Why wheat prices float on tides of war

In this file photo, Israel Cudjoe checks a 10kg sack of flour at Harris Megastore Supermarket on Mucurapo Street, San Fernando, following the announcement of a price increase June 21. - FILE PHOTO/Marvin Hamilton
In this file photo, Israel Cudjoe checks a 10kg sack of flour at Harris Megastore Supermarket on Mucurapo Street, San Fernando, following the announcement of a price increase June 21. - FILE PHOTO/Marvin Hamilton

Last Friday, the world breathed a sigh of relief as Russia, Ukraine and Turkey signed an agreement which would open channels from Ukraine so that once again it could export wheat. The agreement had an immediate effect on the price – dropping it to pre-war levels.

But the very next day a Russian missile strike on a Ukrainian port – the same one which had just opened for exporting wheat – raised uncertainty in the market, slowly pushing prices up once again.

Although the prices have dropped significantly with assurances that exports from Ukraine will continue, the world and Trinidad and Tobago by extension are still very much in the middle of a food crisis that could go from bad to worse in an instant.

Companies such as NFM now have to become more agile to secure the best food with the best prices as markets become smaller and more volatile.

Russian, Turkish and Ukrainian diplomats brokered an agreement between the three countries to allow safe access for ports on the Black Sea to transport wheat. The deal would promise to open the way for some 20-25 million tons of wheat to be exported, giving a much-needed ease to the grain crisis currently affecting Africa and the Middle East.

The deal was made in Istanbul, Turkey. It would be in force for 120 days and would include safe passage across the Black Sea from the Ukrainian port of Odesa along with two other ports, with UN, Turkish Russian and Ukrainian officials co-ordinating to ensure no weapons are smuggled across borders.

The deal had an immediate effect on the price of wheat, dropping futures in Chicago by 5.9 per cent to US$7.59 per bushel. In Europe, prices for delivery in September dropped to US$325 a ton.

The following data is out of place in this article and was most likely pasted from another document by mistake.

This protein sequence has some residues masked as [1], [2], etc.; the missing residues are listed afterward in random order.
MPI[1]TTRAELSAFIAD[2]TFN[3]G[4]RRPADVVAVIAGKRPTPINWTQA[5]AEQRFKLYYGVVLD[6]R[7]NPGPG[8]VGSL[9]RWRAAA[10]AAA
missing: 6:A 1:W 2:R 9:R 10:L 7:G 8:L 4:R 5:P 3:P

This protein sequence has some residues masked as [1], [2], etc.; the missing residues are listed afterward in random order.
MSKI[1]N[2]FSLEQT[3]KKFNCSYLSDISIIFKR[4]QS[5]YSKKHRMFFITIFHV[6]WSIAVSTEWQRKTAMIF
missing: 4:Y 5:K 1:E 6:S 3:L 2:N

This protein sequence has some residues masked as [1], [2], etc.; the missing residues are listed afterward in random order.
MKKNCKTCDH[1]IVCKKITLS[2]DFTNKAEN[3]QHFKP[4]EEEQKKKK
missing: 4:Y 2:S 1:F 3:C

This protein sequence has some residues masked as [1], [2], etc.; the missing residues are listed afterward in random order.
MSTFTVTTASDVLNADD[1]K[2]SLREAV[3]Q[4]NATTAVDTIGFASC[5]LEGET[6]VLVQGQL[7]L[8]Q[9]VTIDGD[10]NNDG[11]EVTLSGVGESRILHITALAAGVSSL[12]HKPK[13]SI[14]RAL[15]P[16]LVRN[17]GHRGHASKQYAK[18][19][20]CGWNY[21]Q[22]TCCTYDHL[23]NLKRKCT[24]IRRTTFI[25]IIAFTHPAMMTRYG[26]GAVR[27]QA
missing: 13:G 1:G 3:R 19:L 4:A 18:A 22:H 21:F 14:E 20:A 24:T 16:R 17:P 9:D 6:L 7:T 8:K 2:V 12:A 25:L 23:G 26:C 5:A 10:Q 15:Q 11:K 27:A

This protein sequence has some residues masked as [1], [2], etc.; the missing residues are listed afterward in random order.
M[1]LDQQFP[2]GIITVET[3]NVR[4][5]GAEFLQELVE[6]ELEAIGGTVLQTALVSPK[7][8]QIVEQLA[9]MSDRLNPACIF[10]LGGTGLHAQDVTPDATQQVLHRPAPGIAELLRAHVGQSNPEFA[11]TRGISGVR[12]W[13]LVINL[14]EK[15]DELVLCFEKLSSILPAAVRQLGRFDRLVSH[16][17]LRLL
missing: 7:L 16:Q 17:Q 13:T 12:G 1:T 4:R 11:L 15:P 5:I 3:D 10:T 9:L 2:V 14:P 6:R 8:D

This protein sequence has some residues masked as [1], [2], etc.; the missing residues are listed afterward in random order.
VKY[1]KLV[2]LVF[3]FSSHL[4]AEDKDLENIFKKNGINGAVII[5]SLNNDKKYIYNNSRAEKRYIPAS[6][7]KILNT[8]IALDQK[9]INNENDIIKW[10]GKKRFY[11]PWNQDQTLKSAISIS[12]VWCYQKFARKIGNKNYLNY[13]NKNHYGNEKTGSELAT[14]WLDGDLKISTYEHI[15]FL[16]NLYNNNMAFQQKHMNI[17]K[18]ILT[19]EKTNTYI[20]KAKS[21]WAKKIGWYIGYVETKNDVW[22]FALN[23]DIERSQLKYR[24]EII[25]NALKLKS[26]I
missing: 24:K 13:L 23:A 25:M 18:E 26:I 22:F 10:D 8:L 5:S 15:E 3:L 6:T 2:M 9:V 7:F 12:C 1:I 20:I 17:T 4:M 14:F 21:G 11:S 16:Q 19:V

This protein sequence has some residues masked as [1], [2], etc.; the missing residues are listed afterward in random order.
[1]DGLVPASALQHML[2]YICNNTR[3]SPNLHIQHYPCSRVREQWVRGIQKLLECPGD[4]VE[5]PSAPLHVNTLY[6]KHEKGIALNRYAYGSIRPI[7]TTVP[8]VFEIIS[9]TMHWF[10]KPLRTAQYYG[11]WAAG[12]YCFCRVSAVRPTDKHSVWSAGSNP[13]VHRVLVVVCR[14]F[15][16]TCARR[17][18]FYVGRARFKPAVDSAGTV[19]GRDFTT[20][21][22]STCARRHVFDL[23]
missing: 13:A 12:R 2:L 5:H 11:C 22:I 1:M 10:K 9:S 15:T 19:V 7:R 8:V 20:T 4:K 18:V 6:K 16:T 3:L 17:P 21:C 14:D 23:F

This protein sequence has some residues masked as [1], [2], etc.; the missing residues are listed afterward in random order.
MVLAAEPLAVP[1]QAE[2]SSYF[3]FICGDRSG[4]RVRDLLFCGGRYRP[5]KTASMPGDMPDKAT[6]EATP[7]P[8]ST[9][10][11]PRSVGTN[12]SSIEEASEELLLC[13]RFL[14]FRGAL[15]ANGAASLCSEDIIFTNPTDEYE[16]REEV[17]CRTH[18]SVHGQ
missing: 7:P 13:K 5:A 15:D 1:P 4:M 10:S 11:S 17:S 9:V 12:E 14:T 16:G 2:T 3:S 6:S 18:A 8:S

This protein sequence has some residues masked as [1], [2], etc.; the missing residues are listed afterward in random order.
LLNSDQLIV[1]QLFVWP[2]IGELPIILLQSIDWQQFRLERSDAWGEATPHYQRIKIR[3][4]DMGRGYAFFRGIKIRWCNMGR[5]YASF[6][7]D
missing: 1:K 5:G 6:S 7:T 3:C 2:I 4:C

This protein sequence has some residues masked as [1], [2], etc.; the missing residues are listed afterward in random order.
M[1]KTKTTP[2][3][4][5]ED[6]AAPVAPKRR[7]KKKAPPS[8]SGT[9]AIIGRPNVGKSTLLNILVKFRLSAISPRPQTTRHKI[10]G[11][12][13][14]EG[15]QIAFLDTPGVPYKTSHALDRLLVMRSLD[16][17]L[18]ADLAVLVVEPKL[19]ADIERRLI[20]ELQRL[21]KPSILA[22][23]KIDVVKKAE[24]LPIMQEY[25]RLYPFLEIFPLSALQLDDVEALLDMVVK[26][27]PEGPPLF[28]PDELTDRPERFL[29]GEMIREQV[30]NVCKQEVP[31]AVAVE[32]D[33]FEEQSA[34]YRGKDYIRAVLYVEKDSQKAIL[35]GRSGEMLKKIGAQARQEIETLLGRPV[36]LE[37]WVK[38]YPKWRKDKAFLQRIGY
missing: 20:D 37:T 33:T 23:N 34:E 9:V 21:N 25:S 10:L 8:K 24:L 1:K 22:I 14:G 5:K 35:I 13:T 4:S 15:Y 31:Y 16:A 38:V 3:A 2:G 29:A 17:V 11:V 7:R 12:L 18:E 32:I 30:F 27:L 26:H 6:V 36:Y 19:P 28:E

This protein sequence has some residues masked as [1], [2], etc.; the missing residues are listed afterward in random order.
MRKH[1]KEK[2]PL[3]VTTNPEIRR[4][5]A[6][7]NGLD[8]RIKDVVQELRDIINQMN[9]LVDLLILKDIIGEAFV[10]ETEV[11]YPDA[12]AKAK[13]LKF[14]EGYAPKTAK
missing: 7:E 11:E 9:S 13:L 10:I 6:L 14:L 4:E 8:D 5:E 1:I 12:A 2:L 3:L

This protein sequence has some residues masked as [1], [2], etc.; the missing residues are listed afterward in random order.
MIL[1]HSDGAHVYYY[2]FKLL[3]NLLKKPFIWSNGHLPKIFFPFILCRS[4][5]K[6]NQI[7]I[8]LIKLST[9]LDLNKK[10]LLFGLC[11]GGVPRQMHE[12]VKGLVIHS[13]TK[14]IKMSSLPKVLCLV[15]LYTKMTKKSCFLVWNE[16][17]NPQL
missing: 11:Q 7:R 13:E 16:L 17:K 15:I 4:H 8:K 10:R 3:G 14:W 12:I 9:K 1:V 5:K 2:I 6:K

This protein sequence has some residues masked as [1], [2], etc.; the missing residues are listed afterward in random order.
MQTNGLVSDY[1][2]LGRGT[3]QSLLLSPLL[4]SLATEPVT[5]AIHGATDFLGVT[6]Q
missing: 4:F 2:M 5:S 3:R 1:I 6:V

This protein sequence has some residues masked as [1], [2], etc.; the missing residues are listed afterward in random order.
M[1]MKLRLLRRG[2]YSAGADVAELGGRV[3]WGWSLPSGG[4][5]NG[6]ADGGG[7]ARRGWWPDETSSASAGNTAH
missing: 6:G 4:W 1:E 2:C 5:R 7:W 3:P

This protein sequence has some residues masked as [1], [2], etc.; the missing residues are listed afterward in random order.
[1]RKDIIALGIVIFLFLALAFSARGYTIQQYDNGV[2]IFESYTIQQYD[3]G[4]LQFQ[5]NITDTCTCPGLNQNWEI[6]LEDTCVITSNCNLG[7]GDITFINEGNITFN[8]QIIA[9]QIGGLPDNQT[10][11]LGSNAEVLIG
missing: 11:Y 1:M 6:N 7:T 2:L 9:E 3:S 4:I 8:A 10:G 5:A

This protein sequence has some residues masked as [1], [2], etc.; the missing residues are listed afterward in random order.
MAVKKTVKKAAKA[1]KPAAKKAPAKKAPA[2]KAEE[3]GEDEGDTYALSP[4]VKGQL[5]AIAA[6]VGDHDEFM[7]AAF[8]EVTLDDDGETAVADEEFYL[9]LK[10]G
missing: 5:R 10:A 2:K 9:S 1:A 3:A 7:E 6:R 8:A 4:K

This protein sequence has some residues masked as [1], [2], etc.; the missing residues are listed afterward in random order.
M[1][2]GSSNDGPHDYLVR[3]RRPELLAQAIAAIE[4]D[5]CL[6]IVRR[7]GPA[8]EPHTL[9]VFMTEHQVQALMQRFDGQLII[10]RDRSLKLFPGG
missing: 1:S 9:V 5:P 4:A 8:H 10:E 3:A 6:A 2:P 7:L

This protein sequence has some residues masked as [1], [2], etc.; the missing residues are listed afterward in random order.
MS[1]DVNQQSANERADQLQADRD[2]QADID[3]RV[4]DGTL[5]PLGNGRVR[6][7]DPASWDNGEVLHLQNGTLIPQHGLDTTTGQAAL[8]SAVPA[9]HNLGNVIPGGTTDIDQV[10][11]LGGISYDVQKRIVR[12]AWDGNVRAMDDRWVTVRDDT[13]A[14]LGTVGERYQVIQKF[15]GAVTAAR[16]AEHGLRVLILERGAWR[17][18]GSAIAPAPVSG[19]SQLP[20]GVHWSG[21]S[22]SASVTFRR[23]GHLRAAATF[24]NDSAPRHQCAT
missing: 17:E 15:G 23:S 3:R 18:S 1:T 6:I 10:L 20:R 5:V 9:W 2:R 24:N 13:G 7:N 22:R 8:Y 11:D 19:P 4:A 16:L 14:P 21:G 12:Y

Tymofiy Mylovanov, president of the Kyiv School of Economics and adviser to the Zelensky administration, was hopeful on Friday that the deal would bring relief.

“It is great to see diplomacy at work during the war. Thank you Ukrainian and international diplomats for your professional work,” he said in a tweet. “Let’s see how it works. I hope it does.”

It didn’t work. On Saturday, Russian missiles struck part of the Odessa port as it began preparing shipments of wheat to cross the Black Sea. On Sunday Russian Foreign Ministry spokesman Maria Zakharova said Russians hit a Ukrainian military boat in the port of Odessa with “high-precision missiles.”

Zelensky’s administration confirmed that silos and other infrastructure necessary for the export of wheat were not damaged by the missile strike, but the attack left the world uncertain that Russia would stay true to its word. That has also affected the price of wheat, raising it three per cent to US$7.95 per bushel.

Turkish President Recep Tayyip Erdogan, centre right, and UN Secretary-General Antonio Guterres lead a signing ceremony at Dolmabahce Palace in Istanbul, Turkey, on July 22. Guterres and Erdogan were due to oversee the signing of a key agreement that would allow Ukraine to resume its shipment of grain from the Black Sea to world markets and for Russia to export grain and fertilisers. (AP PHOTO)

Although the world seems surprised by the actions of the Russian government and military, the Ukrainians said it was par for the course – going back on deals was part of Russia’s strategy.

“This is nothing new,” Mylovanov said in a tweet. “Russia always steps up violence, either prior to singing an agreement of any important negotiations or right after that. This happens with prisoners’ exchanges, Minsk 1 and Minsk 2, in 2014 (an earlier Russian invasion of Ukraine) and now with evacuation corridors.”

He said the strategy is to intimidate and convince people they are helpless in dealing with Russia, to bully countries into giving Russia what it wants. The plan, Mylovanov speculated, was to scare cargo ship companies, and decrease the capacity of the ports.

“The attack in Odessa is a reminder to everyone who believes that it is possible to negotiate with Russia and that ‘Ukraine should make some concessions and strike a deal with Russia’ – no deal is possible,” Mylovanov said.